Wednesday, February 25, 2009
Amazon's Kindle, the electronic book platform, has just appeared in a new, thinner, apparently more user-friendly version. This little device that makes it possible to store a library of books in a small package has been hailed by some educators as a way of coping with the impossible load of textbooks children are now carrying. While that development hasn't come yet, more and more recreational reading is appearing in Kindle versions. Many teenagers and tweens are attracted to these electronic tools, but authors have raised concerns. One of the features of the new Kindle is the ability to turn any book into an audio book. A reader can choose to read the print or listen to the story from the machine. This of course affects authors' earnings from audio rights to books, an important consideration when it is already so difficult to earn a living by writing. Librarians and teachers are keeping an eye on the Kindle and should be aware of possible copyright issues involved in using these readers. Even while we embrace technology, we have to be sure it isn't causing trouble in the wider world of writing and publishing.
Sunday, February 22, 2009
The Nokia Games Summit of Nov. 2008 didn't look or sound like a library conference. You can check out this video report from YouTube and see the differences, but don't dismiss it as irrelevant to librarians and teachers today. Things are quiet in book publishing, with gloomy news and predictions, but video games are booming. Even though schools and libraries are still struggling to provide desktop computers for children, the young people themselves are moving into smaller, more mobile means of getting entertainment and information. When children bring their cell phones to the library and play games, search for information, or even read books, what is the role of the librarian? We know that children, teens, and most adults need guidance in searching effectively for information, but how to we convince the public of this? One of the most important things we have to do is be aware of what's going on in other parts of the media world. We are part of a huge enterprise, so burying ourselves in our book-lined libraries is not an option if we want to survive.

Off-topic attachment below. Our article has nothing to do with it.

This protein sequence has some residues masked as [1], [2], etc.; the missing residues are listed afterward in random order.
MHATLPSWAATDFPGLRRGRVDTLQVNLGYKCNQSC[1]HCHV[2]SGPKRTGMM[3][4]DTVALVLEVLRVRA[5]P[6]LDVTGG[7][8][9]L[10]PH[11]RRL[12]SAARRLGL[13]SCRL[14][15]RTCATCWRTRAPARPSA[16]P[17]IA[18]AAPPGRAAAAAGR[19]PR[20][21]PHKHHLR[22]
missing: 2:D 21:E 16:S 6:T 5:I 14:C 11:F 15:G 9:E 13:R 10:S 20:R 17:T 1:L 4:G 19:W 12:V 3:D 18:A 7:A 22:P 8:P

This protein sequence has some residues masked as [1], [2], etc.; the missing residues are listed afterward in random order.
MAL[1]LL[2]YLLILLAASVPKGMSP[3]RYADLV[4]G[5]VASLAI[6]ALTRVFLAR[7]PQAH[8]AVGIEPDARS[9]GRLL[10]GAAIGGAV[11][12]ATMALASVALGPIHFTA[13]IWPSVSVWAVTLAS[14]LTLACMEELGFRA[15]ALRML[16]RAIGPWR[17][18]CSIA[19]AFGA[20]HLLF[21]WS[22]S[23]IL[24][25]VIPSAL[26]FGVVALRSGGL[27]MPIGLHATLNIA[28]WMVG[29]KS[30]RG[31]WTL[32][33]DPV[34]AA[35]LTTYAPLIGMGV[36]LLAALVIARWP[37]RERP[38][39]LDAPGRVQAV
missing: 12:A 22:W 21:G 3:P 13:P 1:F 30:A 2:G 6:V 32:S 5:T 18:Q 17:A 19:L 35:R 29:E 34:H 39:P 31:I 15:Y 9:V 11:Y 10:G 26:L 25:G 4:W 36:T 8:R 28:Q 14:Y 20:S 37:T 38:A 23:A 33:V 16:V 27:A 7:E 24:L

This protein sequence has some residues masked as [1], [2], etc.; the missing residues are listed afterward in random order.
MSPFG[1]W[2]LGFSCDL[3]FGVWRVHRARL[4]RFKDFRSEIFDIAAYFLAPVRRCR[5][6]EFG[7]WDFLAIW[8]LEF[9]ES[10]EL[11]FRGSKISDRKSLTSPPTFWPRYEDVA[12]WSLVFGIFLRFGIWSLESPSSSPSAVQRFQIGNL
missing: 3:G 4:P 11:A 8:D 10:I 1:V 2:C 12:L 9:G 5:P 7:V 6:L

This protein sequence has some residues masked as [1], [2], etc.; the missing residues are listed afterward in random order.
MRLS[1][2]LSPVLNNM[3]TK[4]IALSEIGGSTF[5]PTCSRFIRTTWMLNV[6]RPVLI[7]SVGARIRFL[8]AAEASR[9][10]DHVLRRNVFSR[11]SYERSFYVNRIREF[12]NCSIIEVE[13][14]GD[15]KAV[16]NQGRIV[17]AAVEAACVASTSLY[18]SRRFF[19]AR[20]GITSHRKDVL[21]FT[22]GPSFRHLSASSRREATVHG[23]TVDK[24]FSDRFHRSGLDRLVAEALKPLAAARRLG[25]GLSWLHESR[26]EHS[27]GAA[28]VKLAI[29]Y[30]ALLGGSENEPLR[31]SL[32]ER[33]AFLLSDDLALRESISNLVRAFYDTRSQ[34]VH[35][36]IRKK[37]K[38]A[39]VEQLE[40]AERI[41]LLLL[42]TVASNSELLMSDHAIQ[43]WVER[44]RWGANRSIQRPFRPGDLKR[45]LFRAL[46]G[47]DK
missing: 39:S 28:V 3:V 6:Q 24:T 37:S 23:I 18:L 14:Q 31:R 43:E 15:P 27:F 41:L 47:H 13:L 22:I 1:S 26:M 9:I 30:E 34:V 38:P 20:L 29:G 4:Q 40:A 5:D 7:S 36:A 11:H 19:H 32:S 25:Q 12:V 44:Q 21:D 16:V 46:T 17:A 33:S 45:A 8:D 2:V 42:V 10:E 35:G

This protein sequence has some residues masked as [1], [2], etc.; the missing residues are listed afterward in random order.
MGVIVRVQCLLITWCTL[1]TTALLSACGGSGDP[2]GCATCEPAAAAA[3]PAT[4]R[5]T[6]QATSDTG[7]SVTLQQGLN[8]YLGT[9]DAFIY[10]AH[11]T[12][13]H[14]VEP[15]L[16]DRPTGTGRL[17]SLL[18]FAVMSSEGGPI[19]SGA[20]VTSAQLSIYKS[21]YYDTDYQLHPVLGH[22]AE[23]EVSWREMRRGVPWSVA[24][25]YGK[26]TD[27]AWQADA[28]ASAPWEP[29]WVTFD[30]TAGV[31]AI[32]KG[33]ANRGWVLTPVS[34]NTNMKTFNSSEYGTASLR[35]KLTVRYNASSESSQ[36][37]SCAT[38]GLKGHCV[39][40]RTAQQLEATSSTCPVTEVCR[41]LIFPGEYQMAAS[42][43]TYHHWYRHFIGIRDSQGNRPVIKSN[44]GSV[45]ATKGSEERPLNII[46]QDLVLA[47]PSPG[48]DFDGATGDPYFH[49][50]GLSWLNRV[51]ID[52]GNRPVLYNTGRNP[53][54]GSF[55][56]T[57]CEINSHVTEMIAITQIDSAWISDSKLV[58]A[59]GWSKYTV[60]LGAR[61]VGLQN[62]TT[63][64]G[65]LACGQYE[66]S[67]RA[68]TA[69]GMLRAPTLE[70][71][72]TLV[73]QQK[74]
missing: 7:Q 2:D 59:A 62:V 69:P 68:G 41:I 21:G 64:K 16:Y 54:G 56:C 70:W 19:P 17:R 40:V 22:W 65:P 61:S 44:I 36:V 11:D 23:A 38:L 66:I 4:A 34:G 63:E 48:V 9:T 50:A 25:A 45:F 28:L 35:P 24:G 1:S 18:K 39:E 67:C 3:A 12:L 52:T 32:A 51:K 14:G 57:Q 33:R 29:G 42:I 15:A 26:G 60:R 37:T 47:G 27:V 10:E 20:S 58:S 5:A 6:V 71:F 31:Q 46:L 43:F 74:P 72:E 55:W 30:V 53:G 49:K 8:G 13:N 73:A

Tuesday, February 17, 2009
Year after year the media seem to present stories about librarians that emphasize outdated stereotypes of quiet libraries filled with books. That's one reason why it is good to see the story in the N.Y. Times about a new-style school librarian who helps children use technology as well as print to answer their questions and do assignments. In schools lucky enough to have a full time certified librarian, and there are too few of them, children and teachers expect this kind of expert help from librarians, but many people outside the education establishment haven't caught up yet. Not only has this story appeared in the newspaper, but it tops the list of "most emailed stories" demonstrating that parents and other adults care about what is going on in school libraries. Perhaps at last the outside world is catching up with what librarians have been doing for the past decade or two.
Saturday, February 14, 2009
How many teenagers use Twitter to update their status with friends? That's a question a lot of teachers and librarians would like have answered, but answers are hard to find. As this CNet update indicates, statistics even from the reputable Pew Research Center can be difficult to understand or downright misleading. What exactly is meant by "updating status"? Many young people seem to give almost minute-by-minute accounts of what they are doing on their Facebook pages. The updates are much like Twitter, but not quite the same. Every statistic has to be taken with a grain of salt, especially statistics that report what people say they do rather than documented reports of what they actually do. Librarians trying to understand their patrons or potential patrons still need to use simple observation, talking to individuals, and watching computer use to get an idea of current activities. Reports, scientific and otherwise are useful, but we still have to rely on common sense to stay aware of what's happening in our schools and libraries.
Tuesday, February 10, 2009